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Cytomegalovirus (CMV) has been shown to induce large populations of CD8 T-effector memory cells that unlike central memory persist in large quantities following infection, a phenomenon commonly termed "memory inflation". Although murine models to date have shown very large and persistent CMV-specific T-cell expansions following infection, there is considerable variability in CMV-specific T-memory responses in humans. Historically such memory inflation in humans has been assumed a consequence of reactivation events during the life of the host. Because basic information about CMV infection/re-infection and reactivation in immune competent humans is not available, we used a murine model to test how primary infection, reinfection, and reactivation stimuli influence memory inflation. We show that low titer infections induce "partial" memory inflation of both mCMV specific CD8 T-cells and antibody. We show further that reinfection with different strains can boost partial memory inflation. Finally, we show preliminary results suggesting that a single strong reactivation stimulus does not stimulate memory inflation. Altogether, our results suggest that while high titer primary infections can induce memory inflation, reinfections during the life of a host may be more important than previously appreciated.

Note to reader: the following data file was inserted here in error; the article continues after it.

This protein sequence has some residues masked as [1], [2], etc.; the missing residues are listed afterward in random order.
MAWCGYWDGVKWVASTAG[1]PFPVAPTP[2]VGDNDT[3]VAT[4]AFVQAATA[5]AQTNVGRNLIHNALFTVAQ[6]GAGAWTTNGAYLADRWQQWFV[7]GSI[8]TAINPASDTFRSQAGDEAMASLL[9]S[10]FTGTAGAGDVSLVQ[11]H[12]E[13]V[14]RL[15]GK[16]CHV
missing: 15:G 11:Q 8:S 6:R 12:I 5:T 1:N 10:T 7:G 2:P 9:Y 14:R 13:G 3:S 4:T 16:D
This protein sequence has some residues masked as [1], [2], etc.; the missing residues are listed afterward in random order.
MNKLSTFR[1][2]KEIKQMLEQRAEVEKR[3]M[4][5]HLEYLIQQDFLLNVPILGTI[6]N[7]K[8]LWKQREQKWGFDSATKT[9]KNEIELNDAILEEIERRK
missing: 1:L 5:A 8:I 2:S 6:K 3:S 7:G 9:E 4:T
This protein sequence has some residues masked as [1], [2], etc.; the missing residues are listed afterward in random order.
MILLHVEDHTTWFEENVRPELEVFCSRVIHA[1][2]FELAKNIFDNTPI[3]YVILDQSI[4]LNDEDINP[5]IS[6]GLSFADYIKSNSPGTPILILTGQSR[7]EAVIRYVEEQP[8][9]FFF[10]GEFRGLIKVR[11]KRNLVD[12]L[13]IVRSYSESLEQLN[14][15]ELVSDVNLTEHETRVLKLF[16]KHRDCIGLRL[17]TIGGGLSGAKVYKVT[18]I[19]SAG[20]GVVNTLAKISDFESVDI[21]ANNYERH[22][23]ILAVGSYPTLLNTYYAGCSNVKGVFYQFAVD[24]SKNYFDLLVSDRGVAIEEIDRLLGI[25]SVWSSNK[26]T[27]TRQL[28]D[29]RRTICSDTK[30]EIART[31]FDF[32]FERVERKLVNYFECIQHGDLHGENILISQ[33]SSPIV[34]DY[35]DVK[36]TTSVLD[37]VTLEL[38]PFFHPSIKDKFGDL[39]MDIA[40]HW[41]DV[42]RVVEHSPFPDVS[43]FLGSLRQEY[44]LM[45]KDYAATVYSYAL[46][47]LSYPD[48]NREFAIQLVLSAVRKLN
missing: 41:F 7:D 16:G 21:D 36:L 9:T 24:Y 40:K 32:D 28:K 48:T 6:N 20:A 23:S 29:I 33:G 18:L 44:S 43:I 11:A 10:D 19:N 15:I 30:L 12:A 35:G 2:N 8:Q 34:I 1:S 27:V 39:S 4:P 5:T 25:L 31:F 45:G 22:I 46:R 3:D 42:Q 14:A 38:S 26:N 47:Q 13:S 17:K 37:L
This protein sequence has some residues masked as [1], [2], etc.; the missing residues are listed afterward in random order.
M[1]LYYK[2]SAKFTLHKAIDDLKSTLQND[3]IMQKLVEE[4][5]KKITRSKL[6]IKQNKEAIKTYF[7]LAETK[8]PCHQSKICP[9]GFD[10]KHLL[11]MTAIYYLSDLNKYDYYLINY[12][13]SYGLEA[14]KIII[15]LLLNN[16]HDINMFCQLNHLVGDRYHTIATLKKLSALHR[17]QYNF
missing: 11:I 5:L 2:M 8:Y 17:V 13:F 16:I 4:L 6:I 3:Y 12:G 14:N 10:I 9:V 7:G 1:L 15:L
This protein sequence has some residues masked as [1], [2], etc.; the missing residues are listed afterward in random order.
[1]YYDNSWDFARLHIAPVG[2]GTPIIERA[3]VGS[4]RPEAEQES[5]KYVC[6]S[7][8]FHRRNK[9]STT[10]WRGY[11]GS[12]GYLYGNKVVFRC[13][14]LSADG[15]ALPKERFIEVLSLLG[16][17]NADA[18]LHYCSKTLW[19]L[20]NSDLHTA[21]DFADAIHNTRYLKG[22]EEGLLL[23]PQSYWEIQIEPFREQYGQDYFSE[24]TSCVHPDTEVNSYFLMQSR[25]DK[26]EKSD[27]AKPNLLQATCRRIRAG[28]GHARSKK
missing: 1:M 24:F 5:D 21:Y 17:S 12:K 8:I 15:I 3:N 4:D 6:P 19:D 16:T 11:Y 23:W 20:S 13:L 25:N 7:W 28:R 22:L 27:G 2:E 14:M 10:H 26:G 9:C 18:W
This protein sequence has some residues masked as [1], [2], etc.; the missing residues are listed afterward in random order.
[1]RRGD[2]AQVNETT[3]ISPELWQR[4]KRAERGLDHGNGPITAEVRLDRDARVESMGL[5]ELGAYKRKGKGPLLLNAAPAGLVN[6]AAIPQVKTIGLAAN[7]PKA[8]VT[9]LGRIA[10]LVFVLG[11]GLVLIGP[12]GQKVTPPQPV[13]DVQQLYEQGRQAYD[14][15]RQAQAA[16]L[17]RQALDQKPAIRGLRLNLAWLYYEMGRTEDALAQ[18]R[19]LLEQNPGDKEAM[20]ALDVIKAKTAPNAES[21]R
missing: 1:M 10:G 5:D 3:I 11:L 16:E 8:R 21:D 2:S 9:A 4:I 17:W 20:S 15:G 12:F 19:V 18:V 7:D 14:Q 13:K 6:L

Original publication




Journal article


PLoS One

Publication Date





Animals, Antibodies, Viral, CD8-Positive T-Lymphocytes, Female, Herpesviridae Infections, Immunologic Memory, Mice, Mice, Inbred BALB C, Models, Immunological, Muromegalovirus